As it turns out, a good way to make dreams come true (or at least make your life change) is to just start typing things you like into the jobs section of Craigslist. For example, a floor stain like myself might try such search terms as: frozen burrito, roadkill, or my own muscles. Sparkling with a childlike optimism rarely glimpsed in our fair Eli, he entered motorcycle into the search bar, and forever changed the course of The Rampage. In fact, he derailed it temporarily and the trailer is sitting vacant (hopefully including mice) at our friends’ house outside of Reno for the next 5 months while we roll around the East Coast living out of hotels and working a demo tour of Can-Am Spyders.
Here’s how it happened: Our faithful Amazon fulfillment center, which has been funding this rampage for the last two years, shut down in January. Without our annual 2 months of income the rampage had been jolted back into the fiery chaos from whence it came. The months after Amazon were supposed to be a New Dawn of freedom, except that my apparently chronic butt injury wouldn’t heal, and living on a permanent climbing trip in such a state is a special kind of torture. Instead of listening to me insist that I would be fine and able to climb “any day now” for infinity more months, Eli decided that I needed to be somewhere I couldn’t continue trying to climb (read: re-injuring myself) in order to heal. When I told my mom this, she asked, “How the Hell did you find him?!” Well, I noodled him out of a catfish hole. Serious catch. On top of all this, we needed to make money again. Our first stop was Florida, for Daytona Bike Week.
Daytona Bike Week can be summed up by loudly slurring two words while dumping beer on someone:
SPRING BR BIKE WEEEK! For example, roving packs of old Harley guys expect to be able to do things like call me Princess, or pretend I’m running a kissing booth that they get to patronize, and walk out with all 11 of the teeth they walked in with. Untrue!
Truth is, Bike Week was a lot of fun, and (with the exception of Kissing Booth Guy, who had to be eliminated) every time someone sexually harassed me they backpedaled immediately upon seeing the disgusted look on my face, “Sorry, it’s just, it’s Bike Week!” Which is, of course, the most noble of excuses. It was harmless, and honestly it was still a great environment. Everyone had come to Daytona to have a good time, and working with people who are on vacation almost makes it feel like I’m on vacation. Regardless of the fact that I’ve never made a bucket list (because I never plan on kicking the bucket), I vanquished the shit out of one in Daytona. Between doing a burnout on Main St., watching Supercross from a VIP suite at the International Speedway while being served free beer and a three-course meal, and getting paid real money to ride motorcycles* I can’t even complain about the long days we work. I mean, I’m capable of anything I put my mind to… so I’ll give it a shot.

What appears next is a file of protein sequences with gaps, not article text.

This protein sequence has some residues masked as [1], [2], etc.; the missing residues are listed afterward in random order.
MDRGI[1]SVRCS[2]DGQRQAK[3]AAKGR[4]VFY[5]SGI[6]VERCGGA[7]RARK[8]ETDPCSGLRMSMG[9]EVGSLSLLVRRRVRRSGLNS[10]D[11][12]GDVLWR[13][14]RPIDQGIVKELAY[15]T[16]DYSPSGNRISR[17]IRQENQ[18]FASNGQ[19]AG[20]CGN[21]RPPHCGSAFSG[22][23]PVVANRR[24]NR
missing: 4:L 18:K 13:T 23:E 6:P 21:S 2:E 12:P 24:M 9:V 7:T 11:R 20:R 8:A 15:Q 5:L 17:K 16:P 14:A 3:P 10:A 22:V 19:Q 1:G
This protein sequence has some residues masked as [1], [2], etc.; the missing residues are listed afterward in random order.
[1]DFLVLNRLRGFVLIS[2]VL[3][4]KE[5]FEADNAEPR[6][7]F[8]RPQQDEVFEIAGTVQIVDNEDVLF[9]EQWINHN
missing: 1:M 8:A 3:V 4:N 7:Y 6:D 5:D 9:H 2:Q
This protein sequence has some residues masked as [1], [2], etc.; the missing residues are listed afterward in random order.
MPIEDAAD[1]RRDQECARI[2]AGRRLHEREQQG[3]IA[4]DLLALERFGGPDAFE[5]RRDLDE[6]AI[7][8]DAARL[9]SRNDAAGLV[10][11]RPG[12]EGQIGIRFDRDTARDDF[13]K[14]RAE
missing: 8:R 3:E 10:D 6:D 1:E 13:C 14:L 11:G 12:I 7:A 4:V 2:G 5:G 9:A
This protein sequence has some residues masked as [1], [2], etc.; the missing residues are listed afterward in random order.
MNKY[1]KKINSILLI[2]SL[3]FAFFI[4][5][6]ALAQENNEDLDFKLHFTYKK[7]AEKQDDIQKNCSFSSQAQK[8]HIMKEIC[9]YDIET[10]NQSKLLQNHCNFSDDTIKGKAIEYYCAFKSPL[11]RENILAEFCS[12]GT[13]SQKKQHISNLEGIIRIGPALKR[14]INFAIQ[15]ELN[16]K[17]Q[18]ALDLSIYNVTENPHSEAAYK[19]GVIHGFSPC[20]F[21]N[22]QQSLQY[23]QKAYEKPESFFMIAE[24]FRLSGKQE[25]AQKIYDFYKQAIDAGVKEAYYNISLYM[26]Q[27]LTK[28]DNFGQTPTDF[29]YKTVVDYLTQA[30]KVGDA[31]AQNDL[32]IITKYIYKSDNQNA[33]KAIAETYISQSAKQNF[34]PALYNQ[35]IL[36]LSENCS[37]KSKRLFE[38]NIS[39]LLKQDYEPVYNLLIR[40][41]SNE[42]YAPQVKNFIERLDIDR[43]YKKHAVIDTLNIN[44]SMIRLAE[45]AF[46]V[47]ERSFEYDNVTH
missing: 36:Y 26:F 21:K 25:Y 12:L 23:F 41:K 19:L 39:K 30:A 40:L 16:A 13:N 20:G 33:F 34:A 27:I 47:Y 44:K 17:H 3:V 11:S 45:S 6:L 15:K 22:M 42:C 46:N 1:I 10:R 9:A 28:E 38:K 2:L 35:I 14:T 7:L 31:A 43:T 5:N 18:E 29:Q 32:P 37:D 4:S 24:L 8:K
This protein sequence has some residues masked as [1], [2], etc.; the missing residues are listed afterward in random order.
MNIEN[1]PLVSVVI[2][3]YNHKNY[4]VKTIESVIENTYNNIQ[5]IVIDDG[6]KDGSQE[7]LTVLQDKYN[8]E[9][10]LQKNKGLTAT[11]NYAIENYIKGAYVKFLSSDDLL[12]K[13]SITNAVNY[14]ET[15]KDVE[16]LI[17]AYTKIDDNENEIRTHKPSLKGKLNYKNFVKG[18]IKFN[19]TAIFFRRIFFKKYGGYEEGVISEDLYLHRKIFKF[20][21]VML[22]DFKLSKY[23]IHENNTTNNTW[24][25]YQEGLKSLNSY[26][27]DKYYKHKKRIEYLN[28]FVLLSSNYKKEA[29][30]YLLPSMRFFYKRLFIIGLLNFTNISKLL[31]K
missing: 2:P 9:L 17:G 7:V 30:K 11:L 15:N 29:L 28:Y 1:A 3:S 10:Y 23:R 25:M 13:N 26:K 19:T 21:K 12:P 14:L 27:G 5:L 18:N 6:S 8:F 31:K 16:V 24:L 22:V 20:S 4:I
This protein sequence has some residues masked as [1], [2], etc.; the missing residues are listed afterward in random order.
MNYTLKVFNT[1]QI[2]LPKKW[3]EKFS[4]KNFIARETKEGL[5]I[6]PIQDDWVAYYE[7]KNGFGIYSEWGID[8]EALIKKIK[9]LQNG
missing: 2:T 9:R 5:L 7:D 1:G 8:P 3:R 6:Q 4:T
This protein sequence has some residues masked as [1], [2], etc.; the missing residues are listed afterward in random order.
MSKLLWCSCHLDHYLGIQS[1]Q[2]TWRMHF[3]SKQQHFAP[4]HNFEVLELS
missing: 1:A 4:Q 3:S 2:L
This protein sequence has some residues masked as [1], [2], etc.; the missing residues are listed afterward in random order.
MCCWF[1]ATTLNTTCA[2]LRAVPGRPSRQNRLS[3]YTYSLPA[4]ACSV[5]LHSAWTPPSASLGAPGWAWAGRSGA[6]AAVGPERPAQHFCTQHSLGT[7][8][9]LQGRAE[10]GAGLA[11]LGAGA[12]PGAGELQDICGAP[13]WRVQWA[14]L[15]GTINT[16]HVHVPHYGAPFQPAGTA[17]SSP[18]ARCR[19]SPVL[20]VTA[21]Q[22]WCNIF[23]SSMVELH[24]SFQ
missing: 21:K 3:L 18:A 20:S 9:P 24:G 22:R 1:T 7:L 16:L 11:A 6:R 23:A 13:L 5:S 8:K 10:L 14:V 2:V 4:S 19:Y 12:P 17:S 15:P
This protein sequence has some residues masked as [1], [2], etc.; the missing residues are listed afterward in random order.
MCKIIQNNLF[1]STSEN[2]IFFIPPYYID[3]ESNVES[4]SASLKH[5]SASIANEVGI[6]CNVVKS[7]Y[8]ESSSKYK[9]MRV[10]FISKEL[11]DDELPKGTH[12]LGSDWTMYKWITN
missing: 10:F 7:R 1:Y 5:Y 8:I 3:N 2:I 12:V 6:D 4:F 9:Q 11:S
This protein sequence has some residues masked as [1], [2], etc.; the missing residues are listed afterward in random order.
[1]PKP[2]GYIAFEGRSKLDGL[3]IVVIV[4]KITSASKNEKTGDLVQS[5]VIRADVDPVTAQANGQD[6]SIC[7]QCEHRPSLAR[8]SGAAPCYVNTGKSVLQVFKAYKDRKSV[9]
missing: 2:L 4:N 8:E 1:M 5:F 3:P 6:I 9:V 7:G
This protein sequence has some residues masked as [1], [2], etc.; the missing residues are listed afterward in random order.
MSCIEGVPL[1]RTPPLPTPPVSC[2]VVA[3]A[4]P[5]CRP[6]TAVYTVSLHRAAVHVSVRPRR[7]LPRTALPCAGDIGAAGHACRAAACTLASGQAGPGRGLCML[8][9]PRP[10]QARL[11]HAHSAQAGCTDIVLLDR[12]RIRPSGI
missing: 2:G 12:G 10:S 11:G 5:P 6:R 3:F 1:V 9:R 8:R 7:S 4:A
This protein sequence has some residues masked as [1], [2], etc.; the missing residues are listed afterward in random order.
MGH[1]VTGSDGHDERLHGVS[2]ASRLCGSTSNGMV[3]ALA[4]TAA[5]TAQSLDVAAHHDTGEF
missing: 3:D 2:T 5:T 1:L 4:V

There are two types of stops that dominate the demo tour: bike events such as Daytona Bike Week or Sturgis, and Demo Days at dealerships. The bike events are busy, but the dealer stops are grueling. The schedule for those days begins at 7am when we drive to the dealership and start unloading the semi truck we travel with, which includes 13 Spyders, many ridiculous displays, the cone course, and a giant black igloo of a tent that vaguely resembles a spider and has one million pieces. We then lead demo rides from 10am to 6pm, pack everything back into the truck (~7:30 or 8pm), and drive to the next location, which this past Friday was 281 miles away. Checked into the hotel around midnight and fell asleep by 1am. Woke up at 5:30am to do it all again. So far that is the most extreme example, but 1 or 2 hour drives are standard. Fortunately, the job itself is worth it.
Before we began this job I was excited because I knew that one of my main responsibilities would be making sure people have fun all day. What I didn’t consider is how much more accessible Spyders are than motorcycles, and as a result, how much more meaningful it can be to get someone onto a Spyder. Many Spyder riders are older people who can’t hold up motorcycles anymore (so maybe they’ve dropped their Goldwing with their wife on the back…) but still want to have adventures. One demo rider couldn’t ride motorcycles because he didn’t have a left leg, and the semi-automatic Spyder was the perfect solution because he wouldn’t have to hold it up at stoplights, or shift with a nonexistent left foot. Because states don’t offer Spyder endorsements, everyone has to have a motorcycle endorsement and pass our cone course before we take them out on the road. The cone course offers a special opportunity for people who are curious, but might be intimidated by motorcycles, to experience the thrill without having to learn to ride a motorcycle first. We teach them how to use the bike and let them ride around the cone course as much as they like while everyone else is out on the road. At the end of the day, giving someone a chance on a Spyder is more rewarding than getting a bro onto a crotch rocket, so even though it isn’t the bike I own, I’d be hard pressed to think of a job I’d rather do.
*As our registration waiver makes very clear Spyders aren’t motorcycles, they are roadsters.